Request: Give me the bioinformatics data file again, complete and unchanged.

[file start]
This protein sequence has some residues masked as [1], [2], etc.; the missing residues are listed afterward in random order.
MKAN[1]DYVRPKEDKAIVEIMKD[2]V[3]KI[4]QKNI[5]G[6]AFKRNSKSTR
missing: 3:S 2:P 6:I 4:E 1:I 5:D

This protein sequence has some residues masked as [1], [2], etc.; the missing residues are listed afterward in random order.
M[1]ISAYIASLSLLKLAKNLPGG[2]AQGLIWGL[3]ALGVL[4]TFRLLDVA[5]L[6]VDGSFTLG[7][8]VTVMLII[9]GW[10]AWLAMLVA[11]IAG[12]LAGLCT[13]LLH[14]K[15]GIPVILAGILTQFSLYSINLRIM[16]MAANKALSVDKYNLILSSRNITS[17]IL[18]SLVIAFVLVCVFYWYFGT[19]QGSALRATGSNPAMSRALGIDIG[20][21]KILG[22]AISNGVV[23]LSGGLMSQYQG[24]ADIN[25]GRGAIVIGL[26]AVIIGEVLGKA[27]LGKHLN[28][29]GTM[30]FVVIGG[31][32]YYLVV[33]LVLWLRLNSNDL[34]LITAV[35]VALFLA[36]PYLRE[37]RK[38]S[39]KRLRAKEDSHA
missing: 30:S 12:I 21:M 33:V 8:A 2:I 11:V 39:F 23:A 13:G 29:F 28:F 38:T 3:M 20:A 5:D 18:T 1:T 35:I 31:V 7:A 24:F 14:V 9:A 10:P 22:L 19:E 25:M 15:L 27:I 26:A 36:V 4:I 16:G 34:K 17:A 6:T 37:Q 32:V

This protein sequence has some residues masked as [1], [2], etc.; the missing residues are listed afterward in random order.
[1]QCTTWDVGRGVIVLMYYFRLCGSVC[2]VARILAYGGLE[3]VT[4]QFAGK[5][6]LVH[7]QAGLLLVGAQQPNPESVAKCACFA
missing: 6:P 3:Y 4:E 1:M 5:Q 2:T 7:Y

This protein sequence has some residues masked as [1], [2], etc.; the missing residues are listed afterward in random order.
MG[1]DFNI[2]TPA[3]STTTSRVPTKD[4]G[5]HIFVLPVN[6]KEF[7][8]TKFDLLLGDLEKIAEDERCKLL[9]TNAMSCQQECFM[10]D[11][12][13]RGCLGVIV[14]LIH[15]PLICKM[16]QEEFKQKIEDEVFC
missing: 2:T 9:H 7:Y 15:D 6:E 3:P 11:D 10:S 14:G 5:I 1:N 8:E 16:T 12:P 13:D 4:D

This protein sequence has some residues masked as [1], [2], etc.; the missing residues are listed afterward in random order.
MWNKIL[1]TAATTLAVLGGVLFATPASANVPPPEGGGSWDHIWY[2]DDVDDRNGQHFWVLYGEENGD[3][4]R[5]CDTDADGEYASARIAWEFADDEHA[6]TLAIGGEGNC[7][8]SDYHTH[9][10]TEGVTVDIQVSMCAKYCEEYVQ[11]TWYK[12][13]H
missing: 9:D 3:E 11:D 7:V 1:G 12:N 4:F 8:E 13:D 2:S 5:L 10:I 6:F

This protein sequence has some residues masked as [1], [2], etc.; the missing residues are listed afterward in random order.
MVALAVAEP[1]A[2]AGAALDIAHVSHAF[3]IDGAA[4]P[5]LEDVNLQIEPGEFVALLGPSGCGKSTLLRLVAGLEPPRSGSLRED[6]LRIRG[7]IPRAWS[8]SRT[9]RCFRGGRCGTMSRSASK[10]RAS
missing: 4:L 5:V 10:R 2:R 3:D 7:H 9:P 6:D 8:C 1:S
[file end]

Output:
This protein sequence has some residues masked as [1], [2], etc.; the missing residues are listed afterward in random order.
MKAN[1]DYVRPKEDKAIVEIMKD[2]V[3]KI[4]QKNI[5]G[6]AFKRNSKSTR
missing: 3:S 2:P 6:I 4:E 1:I 5:D

This protein sequence has some residues masked as [1], [2], etc.; the missing residues are listed afterward in random order.
M[1]ISAYIASLSLLKLAKNLPGG[2]AQGLIWGL[3]ALGVL[4]TFRLLDVA[5]L[6]VDGSFTLG[7][8]VTVMLII[9]GW[10]AWLAMLVA[11]IAG[12]LAGLCT[13]LLH[14]K[15]GIPVILAGILTQFSLYSINLRIM[16]MAANKALSVDKYNLILSSRNITS[17]IL[18]SLVIAFVLVCVFYWYFGT[19]QGSALRATGSNPAMSRALGIDIG[20][21]KILG[22]AISNGVV[23]LSGGLMSQYQG[24]ADIN[25]GRGAIVIGL[26]AVIIGEVLGKA[27]LGKHLN[28][29]GTM[30]FVVIGG[31][32]YYLVV[33]LVLWLRLNSNDL[34]LITAV[35]VALFLA[36]PYLRE[37]RK[38]S[39]KRLRAKEDSHA
missing: 30:S 12:I 21:M 33:V 8:A 2:I 11:V 39:F 23:A 13:G 29:F 28:F 38:T 3:M 20:A 5:D 18:T 1:T 35:I 31:V 7:A 24:F 14:V 9:A 10:P 22:L 19:E 25:M 15:L 27:I 26:A 36:V 4:I 16:G 34:K 17:A 6:T 37:Q 32:V

This protein sequence has some residues masked as [1], [2], etc.; the missing residues are listed afterward in random order.
[1]QCTTWDVGRGVIVLMYYFRLCGSVC[2]VARILAYGGLE[3]VT[4]QFAGK[5][6]LVH[7]QAGLLLVGAQQPNPESVAKCACFA
missing: 6:P 3:Y 4:E 1:M 5:Q 2:T 7:Y

This protein sequence has some residues masked as [1], [2], etc.; the missing residues are listed afterward in random order.
MG[1]DFNI[2]TPA[3]STTTSRVPTKD[4]G[5]HIFVLPVN[6]KEF[7][8]TKFDLLLGDLEKIAEDERCKLL[9]TNAMSCQQECFM[10]D[11][12][13]RGCLGVIV[14]LIH[15]PLICKM[16]QEEFKQKIEDEVFC
missing: 2:T 9:H 7:Y 15:D 6:E 3:P 11:D 10:S 14:G 5:I 1:N 8:E 16:T 12:P 13:D 4:D

This protein sequence has some residues masked as [1], [2], etc.; the missing residues are listed afterward in random order.
MWNKIL[1]TAATTLAVLGGVLFATPASANVPPPEGGGSWDHIWY[2]DDVDDRNGQHFWVLYGEENGD[3][4]R[5]CDTDADGEYASARIAWEFADDEHA[6]TLAIGGEGNC[7][8]SDYHTH[9][10]TEGVTVDIQVSMCAKYCEEYVQ[11]TWYK[12][13]H
missing: 9:D 3:E 11:D 7:V 1:G 12:N 4:F 8:E 13:D 2:S 5:L 10:I 6:F

This protein sequence has some residues masked as [1], [2], etc.; the missing residues are listed afterward in random order.
MVALAVAEP[1]A[2]AGAALDIAHVSHAF[3]IDGAA[4]P[5]LEDVNLQIEPGEFVALLGPSGCGKSTLLRLVAGLEPPRSGSLRED[6]LRIRG[7]IPRAWS[8]SRT[9]RCFRGGRCGTMSRSASK[10]RAS
missing: 4:L 5:V 10:R 2:R 3:D 7:H 9:P 6:D 8:C 1:S